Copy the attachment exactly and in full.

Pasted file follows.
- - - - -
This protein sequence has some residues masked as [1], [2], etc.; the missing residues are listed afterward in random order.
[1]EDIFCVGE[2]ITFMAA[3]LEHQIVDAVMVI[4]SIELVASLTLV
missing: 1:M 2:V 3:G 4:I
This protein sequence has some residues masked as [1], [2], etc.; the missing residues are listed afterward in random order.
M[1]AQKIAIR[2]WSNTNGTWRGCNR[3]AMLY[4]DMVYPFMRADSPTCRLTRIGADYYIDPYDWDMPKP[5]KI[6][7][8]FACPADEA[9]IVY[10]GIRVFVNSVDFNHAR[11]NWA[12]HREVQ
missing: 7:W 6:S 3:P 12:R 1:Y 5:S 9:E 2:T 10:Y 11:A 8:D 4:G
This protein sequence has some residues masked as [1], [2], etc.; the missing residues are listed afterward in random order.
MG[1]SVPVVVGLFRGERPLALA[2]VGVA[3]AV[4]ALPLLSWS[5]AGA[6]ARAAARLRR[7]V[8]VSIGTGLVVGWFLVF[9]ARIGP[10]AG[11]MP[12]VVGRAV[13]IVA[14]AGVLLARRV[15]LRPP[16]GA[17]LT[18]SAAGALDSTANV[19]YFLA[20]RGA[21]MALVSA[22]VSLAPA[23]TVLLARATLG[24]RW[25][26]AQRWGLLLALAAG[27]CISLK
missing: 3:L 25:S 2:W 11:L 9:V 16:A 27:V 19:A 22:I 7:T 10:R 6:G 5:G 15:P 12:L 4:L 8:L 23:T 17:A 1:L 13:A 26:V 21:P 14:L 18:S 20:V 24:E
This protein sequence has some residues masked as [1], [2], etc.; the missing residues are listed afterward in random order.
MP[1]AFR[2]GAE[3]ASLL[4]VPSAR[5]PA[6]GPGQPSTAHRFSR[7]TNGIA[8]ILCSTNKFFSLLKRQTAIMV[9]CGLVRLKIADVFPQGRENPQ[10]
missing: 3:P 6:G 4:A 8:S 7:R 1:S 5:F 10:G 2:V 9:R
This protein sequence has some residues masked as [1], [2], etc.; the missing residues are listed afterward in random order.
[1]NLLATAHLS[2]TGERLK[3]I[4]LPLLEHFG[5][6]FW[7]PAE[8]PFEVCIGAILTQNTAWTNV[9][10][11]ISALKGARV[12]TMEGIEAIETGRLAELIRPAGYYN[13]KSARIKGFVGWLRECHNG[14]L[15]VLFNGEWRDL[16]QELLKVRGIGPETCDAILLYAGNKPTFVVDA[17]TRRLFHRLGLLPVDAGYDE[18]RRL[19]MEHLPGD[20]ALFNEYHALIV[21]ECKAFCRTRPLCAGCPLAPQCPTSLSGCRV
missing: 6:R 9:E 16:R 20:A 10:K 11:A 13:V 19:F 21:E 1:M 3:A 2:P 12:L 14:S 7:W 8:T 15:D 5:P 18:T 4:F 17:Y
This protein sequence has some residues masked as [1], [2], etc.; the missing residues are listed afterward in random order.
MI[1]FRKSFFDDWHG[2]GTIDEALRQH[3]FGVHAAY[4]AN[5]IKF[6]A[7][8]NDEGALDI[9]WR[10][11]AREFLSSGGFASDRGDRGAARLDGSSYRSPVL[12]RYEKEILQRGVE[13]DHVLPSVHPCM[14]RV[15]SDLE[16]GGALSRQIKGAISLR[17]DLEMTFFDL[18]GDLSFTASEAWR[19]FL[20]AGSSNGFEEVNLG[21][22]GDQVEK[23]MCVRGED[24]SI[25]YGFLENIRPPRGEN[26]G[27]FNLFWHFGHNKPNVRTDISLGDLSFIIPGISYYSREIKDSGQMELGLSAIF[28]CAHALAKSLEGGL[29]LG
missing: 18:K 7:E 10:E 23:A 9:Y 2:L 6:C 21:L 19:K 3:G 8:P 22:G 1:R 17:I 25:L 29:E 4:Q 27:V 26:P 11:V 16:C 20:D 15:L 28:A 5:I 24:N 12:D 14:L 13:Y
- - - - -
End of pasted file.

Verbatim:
This protein sequence has some residues masked as [1], [2], etc.; the missing residues are listed afterward in random order.
[1]EDIFCVGE[2]ITFMAA[3]LEHQIVDAVMVI[4]SIELVASLTLV
missing: 1:M 2:V 3:G 4:I
This protein sequence has some residues masked as [1], [2], etc.; the missing residues are listed afterward in random order.
M[1]AQKIAIR[2]WSNTNGTWRGCNR[3]AMLY[4]DMVYPFMRADSPTCRLTRIGADYYIDPYDWDMPKP[5]KI[6][7][8]FACPADEA[9]IVY[10]GIRVFVNSVDFNHAR[11]NWA[12]HREVQ
missing: 7:W 6:S 3:P 12:R 1:Y 5:S 9:E 2:T 10:Y 11:A 8:D 4:G
This protein sequence has some residues masked as [1], [2], etc.; the missing residues are listed afterward in random order.
MG[1]SVPVVVGLFRGERPLALA[2]VGVA[3]AV[4]ALPLLSWS[5]AGA[6]ARAAARLRR[7]V[8]VSIGTGLVVGWFLVF[9]ARIGP[10]AG[11]MP[12]VVGRAV[13]IVA[14]AGVLLARRV[15]LRPP[16]GA[17]LT[18]SAAGALDSTANV[19]YFLA[20]RGA[21]MALVSA[22]VSLAPA[23]TVLLARATLG[24]RW[25][26]AQRWGLLLALAAG[27]CISLK
missing: 3:L 25:S 2:W 11:L 9:V 16:A 27:V 19:A 22:I 7:T 10:R 6:G 5:G 15:P 12:L 4:L 8:L 23:T 17:A 1:L 13:A 26:V 21:P 14:L 18:S 20:V 24:E
This protein sequence has some residues masked as [1], [2], etc.; the missing residues are listed afterward in random order.
MP[1]AFR[2]GAE[3]ASLL[4]VPSAR[5]PA[6]GPGQPSTAHRFSR[7]TNGIA[8]ILCSTNKFFSLLKRQTAIMV[9]CGLVRLKIADVFPQGRENPQ[10]
missing: 3:P 6:G 4:A 8:S 7:R 1:S 5:F 10:G 2:V 9:R
This protein sequence has some residues masked as [1], [2], etc.; the missing residues are listed afterward in random order.
[1]NLLATAHLS[2]TGERLK[3]I[4]LPLLEHFG[5][6]FW[7]PAE[8]PFEVCIGAILTQNTAWTNV[9][10][11]ISALKGARV[12]TMEGIEAIETGRLAELIRPAGYYN[13]KSARIKGFVGWLRECHNG[14]L[15]VLFNGEWRDL[16]QELLKVRGIGPETCDAILLYAGNKPTFVVDA[17]TRRLFHRLGLLPVDAGYDE[18]RRL[19]MEHLPGD[20]ALFNEYHALIV[21]ECKAFCRTRPLCAGCPLAPQCPTSLSGCRV
missing: 6:R 9:E 16:R 20:A 10:K 11:A 13:V 19:F 21:E 1:M 3:A 2:P 12:L 14:S 7:W 8:T 15:D 5:P 18:T 4:F 17:Y
This protein sequence has some residues masked as [1], [2], etc.; the missing residues are listed afterward in random order.
MI[1]FRKSFFDDWHG[2]GTIDEALRQH[3]FGVHAAY[4]AN[5]IKF[6]A[7][8]NDEGALDI[9]WR[10][11]AREFLSSGGFASDRGDRGAARLDGSSYRSPVL[12]RYEKEILQRGVE[13]DHVLPSVHPCM[14]RV[15]SDLE[16]GGALSRQIKGAISLR[17]DLEMTFFDL[18]GDLSFTASEAWR[19]FL[20]AGSSNGFEEVNLG[21][22]GDQVEK[23]MCVRGED[24]SI[25]YGFLENIRPPRGEN[26]G[27]FNLFWHFGHNKPNVRTDISLGDLSFIIPGISYYSREIKDSGQMELGLSAIF[28]CAHALAKSLEGGL[29]LG
missing: 18:K 7:E 10:E 23:A 9:Y 2:L 6:C 21:L 19:K 3:G 8:P 22:G 1:R 17:I 25:L 29:E 4:Q 27:V 26:P 11:V 16:C 20:D 15:L 28:A 5:I 24:N 12:D 14:L 13:Y